1. This site uses cookies. By continuing to use this site, you are agreeing to our use of cookies. Learn More.

Samsung needs to work on software consistency across devices

Discussion in 'SAMSUNG - What's New?' started by M0YAL, Aug 22, 2015.

  1. M0YAL

    M0YAL Subscribers
    Hyderabad, India
    Verified Customer

    Jan 4, 2015
    Likes Received:
    Trophy Points:
    iPhone 6s

    With the Galaxy S6 and Galaxy S6 edge came the best version of Samsung’s software. After years of complaints, Samsung finally realized it needed software that is fast and visually appealing, and aside from a couple of issues, the company delivered on both fronts. Since the launch of the two S6 phones, the new Samsung software has been seen on a couple of other Galaxy smartphones, but it looks like the Korean manufacturer is still not working on delivering a consistent experience across all devices.

    The Galaxy J5 and the Galaxy A8 are two Samsung phones that come with Android 5.1.1 Lollipop out of the box, but unlike what we would expect, the two have some software inconsistencies compared to the Galaxy S6. To be more precise, it’s the Galaxy A8 that doesn’t seem to have been properly tested before being released, as it is missing a couple of functions that are present on both the costlier S6 and the considerably cheaper (but excellent) J5.

    To quote examples, the Galaxy A8 only has one screen unlocking effect in the lockscreen settings, and it’s also missing the battery power optimization menu that Android 5.1.1 introduced on the Galaxy S6 (this menu let you stop background apps to save battery life.) In fact, this menu seems to have been removed from the Galaxy S6 and Galaxy S6 edge as well with the second 5.1.1-based update that was released earlier this month.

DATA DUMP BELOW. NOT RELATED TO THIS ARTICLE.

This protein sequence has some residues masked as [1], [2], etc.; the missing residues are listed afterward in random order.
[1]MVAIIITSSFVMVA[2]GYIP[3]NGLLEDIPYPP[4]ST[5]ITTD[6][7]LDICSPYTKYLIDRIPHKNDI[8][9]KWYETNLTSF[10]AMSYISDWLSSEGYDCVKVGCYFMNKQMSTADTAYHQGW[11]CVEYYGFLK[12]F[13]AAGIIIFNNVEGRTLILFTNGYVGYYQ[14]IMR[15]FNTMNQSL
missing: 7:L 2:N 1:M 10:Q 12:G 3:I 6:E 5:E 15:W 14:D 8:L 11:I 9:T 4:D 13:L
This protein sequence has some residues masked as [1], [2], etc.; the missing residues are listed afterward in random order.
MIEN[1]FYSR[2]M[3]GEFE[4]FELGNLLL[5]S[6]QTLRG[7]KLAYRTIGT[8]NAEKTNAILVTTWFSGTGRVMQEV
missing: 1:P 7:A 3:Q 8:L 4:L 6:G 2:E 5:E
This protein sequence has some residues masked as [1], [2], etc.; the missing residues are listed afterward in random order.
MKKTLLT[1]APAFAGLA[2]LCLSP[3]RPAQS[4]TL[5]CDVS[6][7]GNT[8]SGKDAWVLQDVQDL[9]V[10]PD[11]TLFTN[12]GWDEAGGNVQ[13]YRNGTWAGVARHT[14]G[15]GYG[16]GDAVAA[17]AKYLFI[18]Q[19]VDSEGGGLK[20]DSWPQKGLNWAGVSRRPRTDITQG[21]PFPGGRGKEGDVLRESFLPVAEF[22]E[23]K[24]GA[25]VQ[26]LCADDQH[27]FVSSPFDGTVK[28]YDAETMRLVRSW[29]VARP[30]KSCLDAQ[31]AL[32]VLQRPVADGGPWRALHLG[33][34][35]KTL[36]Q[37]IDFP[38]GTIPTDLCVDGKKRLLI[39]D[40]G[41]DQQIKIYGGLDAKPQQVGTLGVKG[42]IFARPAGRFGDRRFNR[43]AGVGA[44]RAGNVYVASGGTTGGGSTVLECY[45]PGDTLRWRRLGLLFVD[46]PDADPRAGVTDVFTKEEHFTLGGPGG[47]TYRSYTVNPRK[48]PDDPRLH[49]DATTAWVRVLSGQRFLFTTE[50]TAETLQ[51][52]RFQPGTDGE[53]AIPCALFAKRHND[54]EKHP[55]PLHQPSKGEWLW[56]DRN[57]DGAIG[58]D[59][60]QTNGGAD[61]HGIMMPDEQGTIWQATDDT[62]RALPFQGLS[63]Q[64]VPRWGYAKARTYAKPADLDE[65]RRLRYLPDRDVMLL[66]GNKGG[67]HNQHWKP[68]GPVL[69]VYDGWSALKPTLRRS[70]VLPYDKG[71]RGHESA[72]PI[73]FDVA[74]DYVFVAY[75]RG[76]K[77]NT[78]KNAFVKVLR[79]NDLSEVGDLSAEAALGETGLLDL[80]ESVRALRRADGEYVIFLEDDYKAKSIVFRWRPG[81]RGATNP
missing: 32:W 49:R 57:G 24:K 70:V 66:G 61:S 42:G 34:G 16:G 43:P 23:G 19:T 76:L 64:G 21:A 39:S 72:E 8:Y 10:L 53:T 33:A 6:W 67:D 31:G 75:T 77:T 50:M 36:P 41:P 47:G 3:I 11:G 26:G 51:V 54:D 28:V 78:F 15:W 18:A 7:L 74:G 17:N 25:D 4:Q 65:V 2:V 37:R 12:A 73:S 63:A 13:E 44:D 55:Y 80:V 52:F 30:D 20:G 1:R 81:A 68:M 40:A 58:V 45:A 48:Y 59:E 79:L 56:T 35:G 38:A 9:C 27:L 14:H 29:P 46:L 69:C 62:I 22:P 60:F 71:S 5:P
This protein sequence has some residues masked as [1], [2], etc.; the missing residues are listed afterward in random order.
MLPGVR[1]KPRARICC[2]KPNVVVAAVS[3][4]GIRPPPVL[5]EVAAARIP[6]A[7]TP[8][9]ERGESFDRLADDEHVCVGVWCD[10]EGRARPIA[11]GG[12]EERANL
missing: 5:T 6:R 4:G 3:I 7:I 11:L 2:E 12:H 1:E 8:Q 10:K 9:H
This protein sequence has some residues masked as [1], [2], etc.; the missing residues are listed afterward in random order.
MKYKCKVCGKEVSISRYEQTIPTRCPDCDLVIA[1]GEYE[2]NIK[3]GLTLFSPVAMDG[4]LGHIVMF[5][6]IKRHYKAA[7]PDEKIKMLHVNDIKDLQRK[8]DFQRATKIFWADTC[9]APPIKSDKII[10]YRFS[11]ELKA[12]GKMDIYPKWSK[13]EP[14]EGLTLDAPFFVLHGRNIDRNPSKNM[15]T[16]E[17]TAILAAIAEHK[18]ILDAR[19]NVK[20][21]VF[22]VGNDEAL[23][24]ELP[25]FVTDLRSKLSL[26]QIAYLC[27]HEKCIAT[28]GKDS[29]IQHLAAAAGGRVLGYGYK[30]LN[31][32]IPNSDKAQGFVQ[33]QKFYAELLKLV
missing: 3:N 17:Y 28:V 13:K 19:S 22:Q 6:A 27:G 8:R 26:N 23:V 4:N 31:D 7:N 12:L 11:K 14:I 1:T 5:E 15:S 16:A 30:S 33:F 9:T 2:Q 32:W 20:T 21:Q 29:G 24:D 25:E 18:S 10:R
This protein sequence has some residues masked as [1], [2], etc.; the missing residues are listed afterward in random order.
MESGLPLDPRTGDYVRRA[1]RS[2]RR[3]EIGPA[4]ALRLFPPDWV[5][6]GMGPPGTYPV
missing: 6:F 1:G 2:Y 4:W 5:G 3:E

Another change on the A8 is that when you press the Update now button in the Software updates menu, the phone goes to a new screen to check for updates instead of doing it in a popup. Meanwhile, that wallpaper motion effect setting from the S6 is missing on both the Galaxy J5 and Galaxy A8, though we’re guessing this was a deliberate move to keep the feature limited to a flagship smartphone.

    Now, none of these changes/missing features make any difference in day-to-day usage, but they do indicate that Samsung is not being very particular about making sure that its software works and behaves the same across all devices. What is worse is that these missing things look like they got left out because of incomplete implementation rather than being left out on purpose. After all, why would Samsung take away a screen unlocking effect from a phone that is already overpriced for the hardware it offers?

    At the end of the day, Samsung is doing a good job at the software side of things on its smartphones, including bringing features from newer devices to existing ones extremely quickly, but we certainly long for the day the company will start focusing on consistency as well. What do you think?